Mayor Millet: “Lone Tree is just under 10 square miles. Our residential population is just about 15,000 and our daytime population is about 30,000, which really speaks to the boom in employment in the area. We have the Sky Ridge medical campus, the Charles Schwab campus and Park Meadows Retail Resort all located here. Kiewit Construction is also in the process of building their regional headquarters in Lone Tree.”

What do you attribute Lone Tree’s popularity to when it comes to economic development?
Mayor Millet: “I think it’s because Lone Tree is ideally situated. It’s easy to access many other places, while also being a destination ourselves. Having five light rail stations in a community our size is pretty unique. We’ve done great work with amenities like Lone Tree Link on Demand — our on-demand shuttle service within the city. We also have great walkability, our bike trails are amazing, and we continue to improve the bike/pedestrian access because the community demands it. We’ve always tried to be proactive when it comes to transportation, and walkability is an expectation. We consider ourselves a premier Colorado community, which means we need to provide all modes of transportation.”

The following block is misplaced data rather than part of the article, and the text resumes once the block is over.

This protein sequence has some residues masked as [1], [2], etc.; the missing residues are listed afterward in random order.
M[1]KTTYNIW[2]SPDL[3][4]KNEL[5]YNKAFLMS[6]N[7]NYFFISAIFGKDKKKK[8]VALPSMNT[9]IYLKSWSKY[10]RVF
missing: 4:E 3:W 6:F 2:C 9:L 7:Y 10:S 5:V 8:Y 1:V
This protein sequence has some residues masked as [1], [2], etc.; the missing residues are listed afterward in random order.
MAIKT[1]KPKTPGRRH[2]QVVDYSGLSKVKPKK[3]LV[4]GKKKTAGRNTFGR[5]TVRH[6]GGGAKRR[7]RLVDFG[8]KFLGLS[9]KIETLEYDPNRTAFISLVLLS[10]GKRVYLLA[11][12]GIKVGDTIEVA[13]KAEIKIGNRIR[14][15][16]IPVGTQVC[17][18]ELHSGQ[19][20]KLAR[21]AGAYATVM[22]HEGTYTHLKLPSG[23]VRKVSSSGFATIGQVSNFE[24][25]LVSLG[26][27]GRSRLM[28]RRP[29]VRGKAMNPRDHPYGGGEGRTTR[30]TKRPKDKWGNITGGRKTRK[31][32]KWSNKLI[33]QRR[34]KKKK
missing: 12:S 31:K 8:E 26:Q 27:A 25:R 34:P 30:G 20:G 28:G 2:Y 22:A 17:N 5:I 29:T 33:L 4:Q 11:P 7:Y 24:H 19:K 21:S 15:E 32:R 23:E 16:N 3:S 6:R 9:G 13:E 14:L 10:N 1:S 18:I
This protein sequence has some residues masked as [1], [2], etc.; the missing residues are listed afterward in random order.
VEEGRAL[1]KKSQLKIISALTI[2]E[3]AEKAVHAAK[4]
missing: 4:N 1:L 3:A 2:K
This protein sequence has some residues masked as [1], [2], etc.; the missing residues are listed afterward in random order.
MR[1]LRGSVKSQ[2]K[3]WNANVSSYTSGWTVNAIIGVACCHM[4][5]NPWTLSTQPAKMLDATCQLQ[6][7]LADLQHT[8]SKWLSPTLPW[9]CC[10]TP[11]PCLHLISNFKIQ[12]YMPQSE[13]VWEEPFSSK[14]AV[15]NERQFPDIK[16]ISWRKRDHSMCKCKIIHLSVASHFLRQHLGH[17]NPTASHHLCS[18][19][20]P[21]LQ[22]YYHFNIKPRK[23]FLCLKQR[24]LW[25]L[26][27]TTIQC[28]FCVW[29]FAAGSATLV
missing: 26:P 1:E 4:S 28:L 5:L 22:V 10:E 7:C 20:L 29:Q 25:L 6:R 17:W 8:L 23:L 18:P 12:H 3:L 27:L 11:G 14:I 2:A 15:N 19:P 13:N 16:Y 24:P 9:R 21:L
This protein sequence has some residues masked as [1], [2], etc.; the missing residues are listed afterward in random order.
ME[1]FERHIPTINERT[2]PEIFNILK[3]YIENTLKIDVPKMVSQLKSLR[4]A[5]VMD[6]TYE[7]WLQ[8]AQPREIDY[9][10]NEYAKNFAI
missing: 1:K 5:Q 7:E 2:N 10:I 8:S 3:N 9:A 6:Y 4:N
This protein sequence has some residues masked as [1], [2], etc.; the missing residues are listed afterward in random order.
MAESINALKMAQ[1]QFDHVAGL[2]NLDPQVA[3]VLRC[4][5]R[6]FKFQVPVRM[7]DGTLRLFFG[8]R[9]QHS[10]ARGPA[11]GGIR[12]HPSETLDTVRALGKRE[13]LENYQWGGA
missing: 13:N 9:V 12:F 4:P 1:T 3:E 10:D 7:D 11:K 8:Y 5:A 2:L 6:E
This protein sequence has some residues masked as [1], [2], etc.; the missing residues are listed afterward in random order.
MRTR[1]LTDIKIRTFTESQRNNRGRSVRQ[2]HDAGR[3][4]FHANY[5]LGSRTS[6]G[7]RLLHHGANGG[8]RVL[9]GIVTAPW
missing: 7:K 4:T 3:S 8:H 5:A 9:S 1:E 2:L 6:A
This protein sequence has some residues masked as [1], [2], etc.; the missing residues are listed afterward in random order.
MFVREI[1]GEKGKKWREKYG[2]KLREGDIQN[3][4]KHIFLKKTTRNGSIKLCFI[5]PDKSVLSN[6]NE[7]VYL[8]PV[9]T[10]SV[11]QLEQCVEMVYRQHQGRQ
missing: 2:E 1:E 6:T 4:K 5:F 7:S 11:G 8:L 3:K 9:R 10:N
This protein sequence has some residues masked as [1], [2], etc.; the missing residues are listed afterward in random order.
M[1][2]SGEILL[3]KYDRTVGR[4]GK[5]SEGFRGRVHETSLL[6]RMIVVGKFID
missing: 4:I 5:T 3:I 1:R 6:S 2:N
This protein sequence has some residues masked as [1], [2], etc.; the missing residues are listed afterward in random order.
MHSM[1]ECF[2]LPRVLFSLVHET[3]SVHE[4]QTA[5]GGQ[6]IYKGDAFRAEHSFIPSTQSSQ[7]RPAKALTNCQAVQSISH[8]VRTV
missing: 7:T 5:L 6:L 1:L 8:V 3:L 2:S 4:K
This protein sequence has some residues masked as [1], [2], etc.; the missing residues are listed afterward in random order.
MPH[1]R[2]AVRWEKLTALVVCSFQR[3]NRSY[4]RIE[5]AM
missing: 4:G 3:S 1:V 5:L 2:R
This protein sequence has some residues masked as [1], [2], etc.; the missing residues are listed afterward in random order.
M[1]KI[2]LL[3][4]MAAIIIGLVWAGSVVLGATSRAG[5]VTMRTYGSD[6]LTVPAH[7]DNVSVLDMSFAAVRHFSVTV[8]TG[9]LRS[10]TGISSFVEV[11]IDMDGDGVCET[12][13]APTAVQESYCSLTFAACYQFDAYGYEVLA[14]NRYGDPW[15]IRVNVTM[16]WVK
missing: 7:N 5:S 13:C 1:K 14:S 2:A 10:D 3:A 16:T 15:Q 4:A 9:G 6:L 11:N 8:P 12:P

RidgeGate is a master-planned community located within the city of Lone Tree. How has RidgeGate contributed to the broader context of the city?
“I think RidgeGate really allowed Lone Tree to truly become a ‘live, work, play’ community. Prior to the annexation and development of RidgeGate, we were a beautiful, but traditional, outer ring suburb. Having these 5,000 acres to envision a city has really allowed us to become a destination — not just in retail — but in employment, recreation, and arts and culture. We’ve even added a historic anchor – Schweiger Ranch — that’s now accessible by light rail. The Schweigers came out here for opportunity and prosperity, and I think that’s the same thing people come to Lone Tree for today.”

How has the City worked to ensure that RidgeGate doesn’t become an island within Lone Tree?